You seem to be confusing between subject pronouns (io, tu, lui, noi...) and direct/indirect pronouns (mi, ti, li/gli, ci...), the ones that are explained in the lesson.
In English, object pronouns behave differently than Italian. Let's take I love you as an example. This you is the same as the subject pronoun you, but it actually changes in Italian: io (subject pronoun) ti (object) amo.
To/for you is still translated with ti in Italian:
I give you a gift = I give a gift to you
Ti faccio un regalo.
Ti can only be used with a single person (singular you), it's not plural.
I follow you = ti seguo
I don't understand you = non ti capisco
I will let you know = ti farò sapere
I ask (to) you a favour = ti chiedo un favore
Vi, however, is used to address a group of people in both informal and formal context (Le (as Loro) is still contemplated in classic grammar books, but it's considered outdated nowadays where people use Vi instead). Let's reuse the same example as before:
I give a gift to you all = Vi faccio un regalo
How do you all (yourselves) feel today? = come vi sentite oggi?
"Do you feel yourselves ready?" = vi sentite pronti?
Non vi dico cosa è successo! = "I'm not telling you (all) what has happened!"
Ci is different from noi because you can't use it as a subject. The same happens in English as well, because you can't use us as the subject of a sentence.
Noi siamo felici = We are happy
Ci siamo felici, us are happy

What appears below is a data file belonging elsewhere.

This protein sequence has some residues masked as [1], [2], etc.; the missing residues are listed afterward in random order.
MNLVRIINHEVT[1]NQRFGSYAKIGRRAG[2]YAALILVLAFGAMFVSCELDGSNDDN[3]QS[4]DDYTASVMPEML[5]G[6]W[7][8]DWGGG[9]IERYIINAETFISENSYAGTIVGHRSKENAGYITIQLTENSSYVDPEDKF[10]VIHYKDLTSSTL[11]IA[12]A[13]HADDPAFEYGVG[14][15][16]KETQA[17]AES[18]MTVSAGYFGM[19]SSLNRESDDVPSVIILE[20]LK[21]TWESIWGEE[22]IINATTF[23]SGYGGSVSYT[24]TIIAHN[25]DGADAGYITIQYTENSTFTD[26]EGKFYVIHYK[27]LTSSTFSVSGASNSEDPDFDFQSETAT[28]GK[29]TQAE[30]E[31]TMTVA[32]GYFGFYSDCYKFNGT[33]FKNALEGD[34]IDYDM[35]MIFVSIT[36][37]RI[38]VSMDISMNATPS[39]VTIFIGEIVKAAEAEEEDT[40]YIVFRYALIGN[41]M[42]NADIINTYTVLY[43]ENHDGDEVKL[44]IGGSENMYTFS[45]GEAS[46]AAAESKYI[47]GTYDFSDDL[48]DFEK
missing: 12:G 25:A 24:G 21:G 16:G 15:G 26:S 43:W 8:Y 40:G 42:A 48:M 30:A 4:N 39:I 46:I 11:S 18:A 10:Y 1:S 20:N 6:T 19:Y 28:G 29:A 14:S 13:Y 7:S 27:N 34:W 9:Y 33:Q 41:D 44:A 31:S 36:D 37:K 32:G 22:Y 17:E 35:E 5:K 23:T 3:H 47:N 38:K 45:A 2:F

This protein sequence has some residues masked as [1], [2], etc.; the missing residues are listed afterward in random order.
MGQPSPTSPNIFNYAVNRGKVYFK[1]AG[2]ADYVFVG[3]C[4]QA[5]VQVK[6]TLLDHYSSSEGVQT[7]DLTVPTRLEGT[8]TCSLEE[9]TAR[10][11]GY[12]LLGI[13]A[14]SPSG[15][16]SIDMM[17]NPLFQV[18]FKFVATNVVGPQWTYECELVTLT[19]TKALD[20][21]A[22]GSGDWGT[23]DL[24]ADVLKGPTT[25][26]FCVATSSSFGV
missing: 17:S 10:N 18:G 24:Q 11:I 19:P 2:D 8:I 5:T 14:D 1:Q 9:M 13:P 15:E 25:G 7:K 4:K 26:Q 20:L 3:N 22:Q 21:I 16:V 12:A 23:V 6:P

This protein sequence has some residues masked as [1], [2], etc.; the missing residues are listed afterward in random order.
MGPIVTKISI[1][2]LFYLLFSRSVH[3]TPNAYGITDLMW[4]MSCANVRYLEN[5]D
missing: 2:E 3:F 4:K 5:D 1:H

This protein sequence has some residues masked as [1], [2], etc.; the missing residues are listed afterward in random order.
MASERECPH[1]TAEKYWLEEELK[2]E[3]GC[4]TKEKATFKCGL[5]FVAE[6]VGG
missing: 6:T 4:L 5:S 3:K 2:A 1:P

Consider this example:
Lui ci dà un regalo = he gives us a present
Lui (subject pronoun) ci (to us) dà (gives) un regalo.
Ci vediamo domani!
"We see each other tomorrow!"
We don't understand each other = non ci capiamo
Can you do (to) us a favor? = puoi farci un favore?
Now for the polite sentences.
Vi is used in the plural, La, Le in the singular (the same that are used for her and to/for her).
La is the direct object pronoun. I see You = La vedo. (Alternative translation = I see her)
Le is indirect. I give a present to You = Le do un regalo. The object here is regalo, so You is indirect. (Alternative translation = I give her a present)
To them is either translated as loro (no case letter) or gli, where loro is mainly a literary form. Gli matches the pronoun for him/to him.
Gli dico qualcosa, without context, could either be I say something to him or I say something to them.
For the difference between te/ti, you might find this useful: https://members.rocketlanguages.com/members/forum/italian-grammar/ti-vs-te
This topic is huge! If you have any other questions, don't hesitate to ask :)